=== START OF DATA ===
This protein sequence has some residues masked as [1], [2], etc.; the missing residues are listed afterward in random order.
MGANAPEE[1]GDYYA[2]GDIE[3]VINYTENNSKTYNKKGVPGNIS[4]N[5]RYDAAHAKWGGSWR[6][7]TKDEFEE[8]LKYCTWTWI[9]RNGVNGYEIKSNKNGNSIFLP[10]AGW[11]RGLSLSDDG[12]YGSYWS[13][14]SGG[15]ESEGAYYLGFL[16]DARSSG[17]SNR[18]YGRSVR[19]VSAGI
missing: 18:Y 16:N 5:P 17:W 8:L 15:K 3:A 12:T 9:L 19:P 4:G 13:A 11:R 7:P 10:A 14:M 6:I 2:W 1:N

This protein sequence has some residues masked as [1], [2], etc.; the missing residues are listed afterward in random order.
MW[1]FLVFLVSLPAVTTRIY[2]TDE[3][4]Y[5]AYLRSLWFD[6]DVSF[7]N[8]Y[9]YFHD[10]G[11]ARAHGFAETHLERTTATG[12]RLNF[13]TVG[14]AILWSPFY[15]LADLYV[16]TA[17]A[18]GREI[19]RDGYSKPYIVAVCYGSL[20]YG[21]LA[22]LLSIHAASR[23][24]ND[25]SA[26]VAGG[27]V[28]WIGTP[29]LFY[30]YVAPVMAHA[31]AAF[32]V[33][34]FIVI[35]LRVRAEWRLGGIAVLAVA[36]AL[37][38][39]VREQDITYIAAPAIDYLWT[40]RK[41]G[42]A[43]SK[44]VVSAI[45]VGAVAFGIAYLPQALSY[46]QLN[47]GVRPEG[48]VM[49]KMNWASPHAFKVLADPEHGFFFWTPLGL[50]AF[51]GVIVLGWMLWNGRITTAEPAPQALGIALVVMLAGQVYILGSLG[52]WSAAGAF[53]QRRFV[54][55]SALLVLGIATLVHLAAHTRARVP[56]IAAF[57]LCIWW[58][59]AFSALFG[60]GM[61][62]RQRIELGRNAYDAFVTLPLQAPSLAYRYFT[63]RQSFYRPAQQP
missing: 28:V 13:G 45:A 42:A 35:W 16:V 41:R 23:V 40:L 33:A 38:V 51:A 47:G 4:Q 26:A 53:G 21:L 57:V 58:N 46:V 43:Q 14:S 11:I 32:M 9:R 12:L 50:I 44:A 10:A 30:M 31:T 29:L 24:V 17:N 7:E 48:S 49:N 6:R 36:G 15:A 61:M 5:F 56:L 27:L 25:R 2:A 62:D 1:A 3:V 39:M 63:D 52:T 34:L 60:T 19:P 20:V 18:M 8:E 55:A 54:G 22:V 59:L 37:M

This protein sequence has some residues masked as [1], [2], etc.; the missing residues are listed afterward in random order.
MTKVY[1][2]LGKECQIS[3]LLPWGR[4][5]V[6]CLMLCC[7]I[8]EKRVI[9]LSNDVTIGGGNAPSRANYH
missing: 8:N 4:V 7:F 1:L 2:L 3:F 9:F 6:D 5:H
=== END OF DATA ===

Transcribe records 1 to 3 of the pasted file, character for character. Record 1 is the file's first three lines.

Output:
This protein sequence has some residues masked as [1], [2], etc.; the missing residues are listed afterward in random order.
MGANAPEE[1]GDYYA[2]GDIE[3]VINYTENNSKTYNKKGVPGNIS[4]N[5]RYDAAHAKWGGSWR[6][7]TKDEFEE[8]LKYCTWTWI[9]RNGVNGYEIKSNKNGNSIFLP[10]AGW[11]RGLSLSDDG[12]YGSYWS[13][14]SGG[15]ESEGAYYLGFL[16]DARSSG[17]SNR[18]YGRSVR[19]VSAGI
missing: 18:Y 16:N 5:P 17:W 8:L 15:K 3:A 12:T 9:L 19:P 4:G 13:A 11:R 7:P 10:A 14:M 6:I 2:W 1:N

This protein sequence has some residues masked as [1], [2], etc.; the missing residues are listed afterward in random order.
MW[1]FLVFLVSLPAVTTRIY[2]TDE[3][4]Y[5]AYLRSLWFD[6]DVSF[7]N[8]Y[9]YFHD[10]G[11]ARAHGFAETHLERTTATG[12]RLNF[13]TVG[14]AILWSPFY[15]LADLYV[16]TA[17]A[18]GREI[19]RDGYSKPYIVAVCYGSL[20]YG[21]LA[22]LLSIHAASR[23][24]ND[25]SA[26]VAGG[27]V[28]WIGTP[29]LFY[30]YVAPVMAHA[31]AAF[32]V[33][34]FIVI[35]LRVRAEWRLGGIAVLAVA[36]AL[37][38][39]VREQDITYIAAPAIDYLWT[40]RK[41]G[42]A[43]SK[44]VVSAI[45]VGAVAFGIAYLPQALSY[46]QLN[47]GVRPEG[48]VM[49]KMNWASPHAFKVLADPEHGFFFWTPLGL[50]AF[51]GVIVLGWMLWNGRITTAEPAPQALGIALVVMLAGQVYILGSLG[52]WSAAGAF[53]QRRFV[54][55]SALLVLGIATLVHLAAHTRARVP[56]IAAF[57]LCIWW[58][59]AFSALFG[60]GM[61][62]RQRIELGRNAYDAFVTLPLQAPSLAYRYFT[63]RQSFYRPAQQP
missing: 28:V 13:G 45:A 42:A 35:W 16:V 41:R 23:V 40:L 33:A 38:V 51:A 47:G 4:Q 26:A 53:G 21:L 57:V 58:N 46:V 43:Q 14:S 11:I 32:M 9:R 12:L 50:I 44:A 10:A 30:M 31:T 29:L 24:V 17:N 7:E 48:S 49:N 6:R 36:G 15:A 61:M 5:F 56:L 27:L 25:R 2:A 62:D 1:A 3:V 39:M 63:D 52:T 34:L 60:T 19:P 20:V 18:M 8:E 55:A 54:G 22:V 59:L 37:M

This protein sequence has some residues masked as [1], [2], etc.; the missing residues are listed afterward in random order.
MTKVY[1][2]LGKECQIS[3]LLPWGR[4][5]V[6]CLMLCC[7]I[8]EKRVI[9]LSNDVTIGGGNAPSRANYH
missing: 8:N 4:V 7:F 1:L 2:L 3:F 9:F 6:D 5:H